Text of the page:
Mary Ellen Sheehan, IHM, STD, earned a Doctorate in Sacred Theology from the Catholic University of Louvain in Belgium and is a Professor Emerita of Theology at St. Michael’s College of the Toronto School of Theology. Currently, she offers lectures, workshops, and retreats that relate theology to a range of questions emerging in our current cultural context. She draws on the contemplative character of theology to deepen our experience and understanding of God and to explore the meaning of committed Christian discipleship in our world today.
Keeping My Hand to the Plough
With committed colleagues and always stimulating students, I enjoyed 35 years of blessed ministry at St. Michael’s Faculty of Theology. There is simply nothing like the ecumenical and interfaith exchange at the Toronto School of Theology, where all involved learn so much from each other through theologically informed, respectful dialogue. In 2013, at the age of 75, I left Toronto and moved to Windsor. There, as my Irish-born father used to put it, I kept “my hand to the plough” by offering reflection days, workshops, and retreats on theology and cultural issues in several countries. I also became active in local Interfaith Centres, learning always and contributing, too, to these dialogues. Ah, the beauty of that endless curiosity I was born with!
In December of 2019, I made perhaps the biggest move of all: crossing the border to take up residence in Monroe, Michigan, where our IHM Senior Living Community is located. I received a warm welcome from our many IHM Sisters who live here, several of whom are my longtime friends. At the same time, I found myself engaged in considerable adjusting, recognizing through a few new aches and pains and through some energy and stamina diminishment that I am “aging” a bit! As well, I am still reckoning with the fact that I can no longer be in those stimulating classrooms at TST! However, being healthy and in the Independent Living part of our Centre, I still enjoyed my trips with friends to libraries and to the Detroit Art Museum and Symphony Hall.
But little did I know that by March 2020 everyone on our planet Earth would be adjusting! The border closed, so no annual spring and fall trips for me to Toronto to renew my friendships with colleagues and former students and to experience the rapid changes occurring in the city. In fact, I could not even go to Windsor to enjoy friends there. And increasingly, with new State health regulations, my freedom to go off our Monroe campus has been curtailed. New challenges indeed—COVID consequences—from which not even a bizarre USA Presidential Election process could distract me.
My first inclination was to go into a contemplative Celtic Anchoress state with my room as my hermitage. But that didn’t last too long! While I am sure that those Anchoresses had their informal ways to keep up with the village happenings, they did not have computers and mobile phones with global reaching apps and email! But me? I have those things and so I have figured out how to use them to contribute to the mission of our active IHM Religious Congregation, committed as we are to “the liberating mission of Jesus Christ” through preaching, teaching, and healing.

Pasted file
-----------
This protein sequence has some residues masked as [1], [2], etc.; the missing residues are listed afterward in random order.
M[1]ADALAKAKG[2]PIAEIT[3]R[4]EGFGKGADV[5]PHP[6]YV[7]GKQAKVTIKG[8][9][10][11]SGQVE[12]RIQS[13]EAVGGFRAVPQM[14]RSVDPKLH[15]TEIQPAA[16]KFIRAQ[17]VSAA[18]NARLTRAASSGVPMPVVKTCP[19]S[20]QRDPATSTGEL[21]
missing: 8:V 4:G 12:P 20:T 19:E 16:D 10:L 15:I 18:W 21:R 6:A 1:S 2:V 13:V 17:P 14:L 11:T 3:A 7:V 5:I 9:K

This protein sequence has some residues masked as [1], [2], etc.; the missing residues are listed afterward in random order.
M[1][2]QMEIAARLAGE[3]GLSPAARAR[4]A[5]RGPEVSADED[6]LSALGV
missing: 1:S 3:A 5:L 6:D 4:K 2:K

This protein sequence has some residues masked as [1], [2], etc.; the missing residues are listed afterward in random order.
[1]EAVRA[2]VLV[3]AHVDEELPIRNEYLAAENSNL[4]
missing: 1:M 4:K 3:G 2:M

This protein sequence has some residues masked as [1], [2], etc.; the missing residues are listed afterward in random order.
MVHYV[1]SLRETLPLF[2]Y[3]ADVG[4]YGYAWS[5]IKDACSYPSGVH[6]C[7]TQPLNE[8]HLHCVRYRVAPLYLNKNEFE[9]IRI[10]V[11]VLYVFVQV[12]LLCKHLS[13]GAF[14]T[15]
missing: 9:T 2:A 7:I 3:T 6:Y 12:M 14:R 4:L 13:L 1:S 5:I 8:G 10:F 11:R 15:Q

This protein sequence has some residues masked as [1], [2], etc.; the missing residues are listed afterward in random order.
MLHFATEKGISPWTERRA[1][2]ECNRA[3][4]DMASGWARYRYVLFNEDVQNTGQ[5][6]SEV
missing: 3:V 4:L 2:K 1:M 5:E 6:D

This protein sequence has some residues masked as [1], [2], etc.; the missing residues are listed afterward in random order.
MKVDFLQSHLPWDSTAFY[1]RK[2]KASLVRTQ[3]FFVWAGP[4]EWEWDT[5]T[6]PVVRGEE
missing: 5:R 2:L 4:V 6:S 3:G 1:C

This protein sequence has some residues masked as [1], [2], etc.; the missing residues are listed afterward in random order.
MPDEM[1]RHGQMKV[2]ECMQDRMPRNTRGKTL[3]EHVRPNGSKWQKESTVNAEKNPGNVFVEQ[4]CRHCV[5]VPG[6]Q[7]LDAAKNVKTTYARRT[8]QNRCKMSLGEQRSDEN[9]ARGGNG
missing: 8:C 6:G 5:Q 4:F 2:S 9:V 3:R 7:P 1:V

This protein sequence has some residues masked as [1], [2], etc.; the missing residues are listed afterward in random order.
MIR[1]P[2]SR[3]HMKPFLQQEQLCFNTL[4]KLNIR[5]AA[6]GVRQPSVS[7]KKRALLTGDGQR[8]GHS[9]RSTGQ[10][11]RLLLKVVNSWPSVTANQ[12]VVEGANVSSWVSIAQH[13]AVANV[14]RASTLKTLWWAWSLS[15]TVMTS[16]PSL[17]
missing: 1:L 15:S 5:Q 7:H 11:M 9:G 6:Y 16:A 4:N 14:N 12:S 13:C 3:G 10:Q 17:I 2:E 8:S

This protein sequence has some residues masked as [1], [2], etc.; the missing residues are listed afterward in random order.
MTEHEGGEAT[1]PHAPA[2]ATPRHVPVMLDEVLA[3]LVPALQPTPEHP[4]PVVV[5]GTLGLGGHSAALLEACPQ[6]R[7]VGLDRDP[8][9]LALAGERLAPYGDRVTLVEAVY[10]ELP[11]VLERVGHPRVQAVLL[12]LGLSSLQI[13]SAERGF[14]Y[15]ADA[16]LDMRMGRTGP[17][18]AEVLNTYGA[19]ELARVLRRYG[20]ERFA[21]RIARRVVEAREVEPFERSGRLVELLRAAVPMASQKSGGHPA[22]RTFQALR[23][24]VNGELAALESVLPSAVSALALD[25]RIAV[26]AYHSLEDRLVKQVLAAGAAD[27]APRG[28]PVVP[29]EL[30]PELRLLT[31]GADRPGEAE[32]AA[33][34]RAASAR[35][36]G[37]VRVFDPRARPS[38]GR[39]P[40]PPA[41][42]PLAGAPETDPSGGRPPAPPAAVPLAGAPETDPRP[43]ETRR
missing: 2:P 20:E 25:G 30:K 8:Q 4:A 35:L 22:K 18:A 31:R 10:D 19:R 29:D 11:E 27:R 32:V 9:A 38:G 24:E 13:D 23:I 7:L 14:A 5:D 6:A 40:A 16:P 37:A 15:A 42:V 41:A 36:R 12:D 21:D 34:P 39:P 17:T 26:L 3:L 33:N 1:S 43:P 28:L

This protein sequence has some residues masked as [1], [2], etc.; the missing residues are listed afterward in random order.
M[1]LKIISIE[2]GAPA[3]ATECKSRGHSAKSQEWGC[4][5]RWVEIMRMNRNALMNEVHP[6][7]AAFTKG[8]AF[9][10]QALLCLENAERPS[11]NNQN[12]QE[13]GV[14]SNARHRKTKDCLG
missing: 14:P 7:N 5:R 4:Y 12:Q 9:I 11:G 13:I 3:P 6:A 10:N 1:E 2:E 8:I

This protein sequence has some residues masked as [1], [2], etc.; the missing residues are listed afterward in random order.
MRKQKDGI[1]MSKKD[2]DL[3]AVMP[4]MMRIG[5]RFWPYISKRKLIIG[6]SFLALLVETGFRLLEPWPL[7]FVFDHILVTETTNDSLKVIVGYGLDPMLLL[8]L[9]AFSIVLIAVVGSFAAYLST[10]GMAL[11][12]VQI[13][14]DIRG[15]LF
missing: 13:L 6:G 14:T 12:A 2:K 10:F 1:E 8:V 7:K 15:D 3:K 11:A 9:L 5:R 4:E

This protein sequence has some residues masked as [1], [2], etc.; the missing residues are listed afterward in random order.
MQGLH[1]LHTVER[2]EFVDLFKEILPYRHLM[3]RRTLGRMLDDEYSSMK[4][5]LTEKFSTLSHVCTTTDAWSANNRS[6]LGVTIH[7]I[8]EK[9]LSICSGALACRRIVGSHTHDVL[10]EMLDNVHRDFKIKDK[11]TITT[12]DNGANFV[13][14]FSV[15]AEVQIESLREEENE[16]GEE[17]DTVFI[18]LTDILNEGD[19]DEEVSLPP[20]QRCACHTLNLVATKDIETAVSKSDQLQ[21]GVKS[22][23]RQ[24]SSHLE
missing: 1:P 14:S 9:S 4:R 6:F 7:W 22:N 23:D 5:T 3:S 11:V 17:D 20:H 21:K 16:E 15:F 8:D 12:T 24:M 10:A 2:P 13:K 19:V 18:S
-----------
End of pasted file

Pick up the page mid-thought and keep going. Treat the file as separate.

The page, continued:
Through email, FB, Zoom, and WhatsApp, I have been able to communicate with family, friends, colleagues, and former students all over the world. We share our joys and sorrows together and thus keep the strength of Christian community—the Body of Christ, the people of God – alive and well in loving support for each other. After all, Jesus didn’t put any conditions on his claim: “Where two or three are gathered in my Name, there I am in their midst.” We have supported each other in some family tragedies that have occurred, and while we have not been able to gather for funerals and weddings and graduations, we have not been COVID-defeated. For sure, there is no replacement for a personal hug or a good cry together, but technology has kept us connected.
Here in our IHM Senior Living Community we have Sisters who suffer from physical diminishment. But how they are contemplatively connected to our loving God! So, I go to them to ask them to pray with me for people I know in need of strength and consolation from COVID challenges. Several of the Sisters write down first names and put them next to their Living in Christ liturgical readings booklet and pray each day for them. We also have a practice of writing names on a board outside our Chapel so that they are brought into common prayer time, with all the proper COVID protections in place.
Personally speaking, I have preached at our Liturgy of the Word services, a practice that brings me so deeply into the ever-creating Word of God, a Word that helps us all to remember how life emerges from suffering when there is community. I have also kept current with challenging articles and books on colonialism, white privilege, racism, local LGBTQI church injustices, and other acts of social and economic exclusion. I have also participated in stimulating and personally challenging Zoom sessions on some of these topics. I share these resources with others and we have follow-up “techy” conversations that always lead to prayerful reflection and compassionate action.
And always, I have my classical music playing, and of course, too, at times the haunting renditions of Hallelujah by Leonard Cohen and K. D. Lang. At times, too, I put on a CD of poignant lamenting Irish songs. Always in reach is the current biography I am reading and poetry books. Prayer and the arts nurture appreciation. I experience in them beauty aborning from pain, hope arising from tragedy. In a sense, we can all produce something out of nothing when we share our God-given gifts with each other. Our loving God is always creating, healing, and transforming us, leading us to hope even as we struggle with COVID consequences.
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